Results in Brief
The Conservation and Liquidation Division (division) of the Department of Insurance is responsible for conserving and liquidating insurance companies (insurers) that experience financial or other problems or that are not authorized to transact insurance business in the State of California. During conservation, an insurance company is placed under court-ordered control to conserve the insurer's assets until the insurer's status is determined. If the insurance commissioner (commissioner) determines that it would be futile to rehabilitate the insurer in conservation, he may apply to the court for an order to liquidate the assets of the conserved insurer. Liquidation is a process in which a conserved insurer's assets are converted to cash and applied to the outstanding debt. After the division has liquidated a conserved insurer's assets, the commissioner must apply for a court order to distribute the liquidated insurer's assets to its policyholders, creditors, and other groups in the order required by the California Insurance Code. After final distribution of the assets takes place and the division makes a declaration of that fact to the court, the closure of the insurer is complete.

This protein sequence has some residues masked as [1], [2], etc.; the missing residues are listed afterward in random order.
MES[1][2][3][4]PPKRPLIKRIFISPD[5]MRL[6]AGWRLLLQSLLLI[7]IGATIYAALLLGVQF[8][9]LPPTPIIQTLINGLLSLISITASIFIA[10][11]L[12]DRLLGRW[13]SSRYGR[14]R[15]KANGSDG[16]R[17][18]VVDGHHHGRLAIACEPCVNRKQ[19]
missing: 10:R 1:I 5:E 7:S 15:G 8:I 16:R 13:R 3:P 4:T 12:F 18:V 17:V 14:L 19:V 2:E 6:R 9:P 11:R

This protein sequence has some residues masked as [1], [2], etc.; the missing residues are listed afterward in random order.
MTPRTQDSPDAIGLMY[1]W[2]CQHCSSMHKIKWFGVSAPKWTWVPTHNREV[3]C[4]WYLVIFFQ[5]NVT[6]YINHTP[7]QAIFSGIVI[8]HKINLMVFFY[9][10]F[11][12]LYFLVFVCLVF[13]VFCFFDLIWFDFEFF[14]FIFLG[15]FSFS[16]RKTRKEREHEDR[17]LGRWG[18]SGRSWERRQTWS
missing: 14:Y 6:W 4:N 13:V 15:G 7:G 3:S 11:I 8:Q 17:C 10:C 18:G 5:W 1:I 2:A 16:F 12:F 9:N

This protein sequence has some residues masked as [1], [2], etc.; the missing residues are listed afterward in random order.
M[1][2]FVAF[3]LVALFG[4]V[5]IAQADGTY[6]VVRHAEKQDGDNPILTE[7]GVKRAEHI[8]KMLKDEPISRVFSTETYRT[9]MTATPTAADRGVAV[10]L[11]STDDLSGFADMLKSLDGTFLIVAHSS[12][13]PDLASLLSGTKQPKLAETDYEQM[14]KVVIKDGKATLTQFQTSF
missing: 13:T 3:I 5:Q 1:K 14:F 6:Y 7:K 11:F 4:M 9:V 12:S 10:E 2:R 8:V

The purpose of this audit was to evaluate the effectiveness and efficiency of the division's operations. Most of our review focused on the operation of the division between 1991 and 1993. Our audit revealed a series of improper decisions by former division managers, which in several instances led to the expenditure of division funds on questionable items. Our audit also disclosed lax procedures or no established procedures for important aspects of the division's operation, including identifying new employees to work in the division, administering employees' salaries, controlling the amount of overtime worked by division employees, and disposing of assets of liquidated insurers. Our audit also addressed the division's need to better plan for the essential responsibilities of the division by developing a strategic plan focusing on the division's long-term goals, continuing its recently adopted practice of developing an annual budget, and following through on its intention to draft management plans specific to each of the estates that the division supervises. A more specific discussion of the conditions identified follows: